Until electricity became common no one thought dining by candlelight was the least bit romantic. In the later 19th century any restaurant that acquired electricity made a big bragging deal of it. A Chicago restaurant called The New York Kitchen boasted in 1888 that its dining room was “brilliantly lighted by the Mather Incandescent Electric System.” In the early 20th century going places with bright light was fashionable, especially because it turned restaurants into stages on which to be seen and to covertly stare at others.
But there were some ultra-refined people who considered the glare of bright light vulgar. Etiquette expert Emily Holt recommended in1902 that candles be used instead of gas or electric chandeliers for home dinner parties lest the dinner resemble a “blazing feast … in some hotel restaurant.” At that time restaurant patrons who wanted mellow light could choose a place such as Sherry’s in New York where wall sconces gave off gentle illumination and candles topped by artistic shades reposed on each table. So private! So French!
Candlelight promised the gentility of an elite dinner party, far removed from loud music, noise, and guests who drank too much. Candles suited the tea room perfectly. Not only did they shed flattering light, they discouraged the rowdy, fun-seeking masses from entering the door. Tea room owners, overwhelmingly WASPs, also liked how candles, as well as lanterns and fireplaces, created a quaint atmosphere that they imagined resembled how their Colonial ancestors lived.
In Greenwich Village some tea rooms of the 1910s used candles exclusively. The homey Candlestick Tea Room was described as “a little eating place chiefly remarkable for its vegetables and poetesses.” Like other tea rooms lit solely by candles it was undoubtedly atmospheric, but its owners Mrs. Pendington and Mrs. Kunze probably had a more basic reason for using candles. Many of the substandard Village buildings had no electricity. Nonetheless candles did not guarantee respectability. In Chicago, police declared the candle-lit Wind Blew Inn disreputable. A dilapidated, Bohemian student hangout, it had only three candles lighting its two floors.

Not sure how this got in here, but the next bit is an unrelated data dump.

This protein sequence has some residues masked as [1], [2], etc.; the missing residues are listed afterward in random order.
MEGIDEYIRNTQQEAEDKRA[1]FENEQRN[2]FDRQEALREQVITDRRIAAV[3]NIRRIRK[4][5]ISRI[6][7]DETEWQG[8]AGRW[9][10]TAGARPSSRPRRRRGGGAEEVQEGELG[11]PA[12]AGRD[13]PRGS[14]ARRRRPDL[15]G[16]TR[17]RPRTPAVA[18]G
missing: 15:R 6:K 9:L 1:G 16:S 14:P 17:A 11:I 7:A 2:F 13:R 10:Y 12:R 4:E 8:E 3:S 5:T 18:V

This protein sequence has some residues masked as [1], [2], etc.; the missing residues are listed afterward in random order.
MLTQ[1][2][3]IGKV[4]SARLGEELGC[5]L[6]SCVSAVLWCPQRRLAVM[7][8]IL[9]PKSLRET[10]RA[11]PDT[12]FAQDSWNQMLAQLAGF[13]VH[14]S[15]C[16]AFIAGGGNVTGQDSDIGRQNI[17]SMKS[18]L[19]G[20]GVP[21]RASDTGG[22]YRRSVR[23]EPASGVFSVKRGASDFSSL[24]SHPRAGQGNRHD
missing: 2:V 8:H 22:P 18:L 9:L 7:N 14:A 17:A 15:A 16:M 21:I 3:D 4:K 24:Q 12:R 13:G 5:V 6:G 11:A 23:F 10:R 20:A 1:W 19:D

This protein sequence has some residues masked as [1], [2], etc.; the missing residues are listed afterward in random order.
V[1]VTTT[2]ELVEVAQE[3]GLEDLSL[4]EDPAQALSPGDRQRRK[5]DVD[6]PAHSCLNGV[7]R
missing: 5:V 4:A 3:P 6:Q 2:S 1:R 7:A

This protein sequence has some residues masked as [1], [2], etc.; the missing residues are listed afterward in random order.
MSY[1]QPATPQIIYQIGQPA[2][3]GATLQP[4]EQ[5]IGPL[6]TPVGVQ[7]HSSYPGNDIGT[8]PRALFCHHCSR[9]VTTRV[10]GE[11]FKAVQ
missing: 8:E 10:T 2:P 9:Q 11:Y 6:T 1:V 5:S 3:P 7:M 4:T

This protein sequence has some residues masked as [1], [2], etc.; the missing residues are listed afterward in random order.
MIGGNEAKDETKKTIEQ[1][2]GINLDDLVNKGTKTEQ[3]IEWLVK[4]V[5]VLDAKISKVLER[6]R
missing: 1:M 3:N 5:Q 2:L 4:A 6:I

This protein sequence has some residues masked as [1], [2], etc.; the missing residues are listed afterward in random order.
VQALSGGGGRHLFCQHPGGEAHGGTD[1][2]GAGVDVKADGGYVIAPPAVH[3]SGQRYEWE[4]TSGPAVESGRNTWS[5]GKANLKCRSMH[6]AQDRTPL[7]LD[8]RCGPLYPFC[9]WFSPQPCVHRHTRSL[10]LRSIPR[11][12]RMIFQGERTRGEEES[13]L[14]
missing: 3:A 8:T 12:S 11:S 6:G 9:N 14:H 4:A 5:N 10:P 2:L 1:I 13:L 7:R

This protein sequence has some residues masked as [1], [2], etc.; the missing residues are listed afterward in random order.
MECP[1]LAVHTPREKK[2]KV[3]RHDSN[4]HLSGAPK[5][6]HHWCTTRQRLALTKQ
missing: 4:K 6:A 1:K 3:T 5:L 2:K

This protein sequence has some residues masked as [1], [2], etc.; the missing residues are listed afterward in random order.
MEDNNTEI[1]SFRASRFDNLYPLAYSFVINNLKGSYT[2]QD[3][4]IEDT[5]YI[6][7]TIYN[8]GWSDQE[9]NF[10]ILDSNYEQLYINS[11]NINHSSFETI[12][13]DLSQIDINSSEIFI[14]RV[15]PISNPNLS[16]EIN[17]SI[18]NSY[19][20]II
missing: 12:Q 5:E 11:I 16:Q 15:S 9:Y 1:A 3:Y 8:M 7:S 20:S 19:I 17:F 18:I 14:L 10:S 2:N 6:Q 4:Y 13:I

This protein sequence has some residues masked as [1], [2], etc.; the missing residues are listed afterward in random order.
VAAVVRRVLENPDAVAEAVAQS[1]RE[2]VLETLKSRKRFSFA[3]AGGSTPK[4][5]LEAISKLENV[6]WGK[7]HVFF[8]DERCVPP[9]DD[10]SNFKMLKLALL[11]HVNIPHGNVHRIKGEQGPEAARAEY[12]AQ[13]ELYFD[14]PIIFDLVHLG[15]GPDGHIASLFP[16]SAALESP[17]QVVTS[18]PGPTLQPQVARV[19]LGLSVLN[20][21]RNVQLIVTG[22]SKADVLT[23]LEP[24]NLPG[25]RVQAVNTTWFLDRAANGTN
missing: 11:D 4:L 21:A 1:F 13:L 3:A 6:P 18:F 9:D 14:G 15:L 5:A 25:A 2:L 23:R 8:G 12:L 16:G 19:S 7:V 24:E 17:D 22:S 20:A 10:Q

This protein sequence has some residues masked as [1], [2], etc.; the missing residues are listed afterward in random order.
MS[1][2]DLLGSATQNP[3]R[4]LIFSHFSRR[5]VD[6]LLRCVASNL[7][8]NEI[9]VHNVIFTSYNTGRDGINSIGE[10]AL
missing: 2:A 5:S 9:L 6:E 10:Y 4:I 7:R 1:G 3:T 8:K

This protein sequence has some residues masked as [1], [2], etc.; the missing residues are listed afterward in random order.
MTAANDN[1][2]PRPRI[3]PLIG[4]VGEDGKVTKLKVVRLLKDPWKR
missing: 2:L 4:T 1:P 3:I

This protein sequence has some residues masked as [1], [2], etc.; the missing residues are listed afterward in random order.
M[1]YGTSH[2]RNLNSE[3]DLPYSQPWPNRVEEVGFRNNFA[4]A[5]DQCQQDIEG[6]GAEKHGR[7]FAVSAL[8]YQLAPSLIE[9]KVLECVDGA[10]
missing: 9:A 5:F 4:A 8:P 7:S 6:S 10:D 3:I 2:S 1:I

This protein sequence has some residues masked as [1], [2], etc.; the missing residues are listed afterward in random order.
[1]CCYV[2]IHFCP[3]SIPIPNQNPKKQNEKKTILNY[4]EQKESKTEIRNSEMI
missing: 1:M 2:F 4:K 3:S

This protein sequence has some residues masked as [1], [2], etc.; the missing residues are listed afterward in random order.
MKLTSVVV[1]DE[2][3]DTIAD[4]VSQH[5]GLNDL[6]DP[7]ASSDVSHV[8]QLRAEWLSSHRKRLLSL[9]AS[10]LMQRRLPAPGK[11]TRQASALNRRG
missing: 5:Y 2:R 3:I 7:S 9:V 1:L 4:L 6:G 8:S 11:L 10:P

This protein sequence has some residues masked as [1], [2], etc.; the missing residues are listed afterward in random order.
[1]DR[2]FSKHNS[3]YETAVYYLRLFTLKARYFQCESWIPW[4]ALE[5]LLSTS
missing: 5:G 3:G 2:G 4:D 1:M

Outside of Bohemian haunts, though, candles in tea rooms continued to suggest quiet good taste. Alice Foote MacDougall pronounced in her 1929 book The Secret of Successful Restaurants that “Tea time is relaxation time and lights are softened, candles lighted, music plays softly, accompanied by the rippling measure of water falling from our fountains.” She spent the considerable sum of $10,000 a year on candles in her tea rooms. In the 1930s genteel shoppers at Joseph Horne’s in Pittsburgh enjoyed tea and cake by candlelight while listening to organ music in the department store’s tea room.
Today candles are so common in restaurants that they are scarcely noticed, yet as recently as 50 years ago they were considered feminine tools of romantic entrapment. A kind of low-level warfare simmered through the 1950s and early 1960s in which women such as Patricia Murphy of the Candlelight Restaurant in Yonkers announced that wives could save their marriages with candle-lit dinners, while men countered they “liked to see what they were eating.” In 1962 a fire official in Beverly MA said that his ban against candles in restaurants was not motivated by a dislike of dining by candlelight but a need to protect the public from “open flames.” But change was on its way. In the 1970s millions of Americans, male and female, would flock to restaurants where they sipped wine while candles flickered against exposed brick walls.
© Jan Whitaker, 2010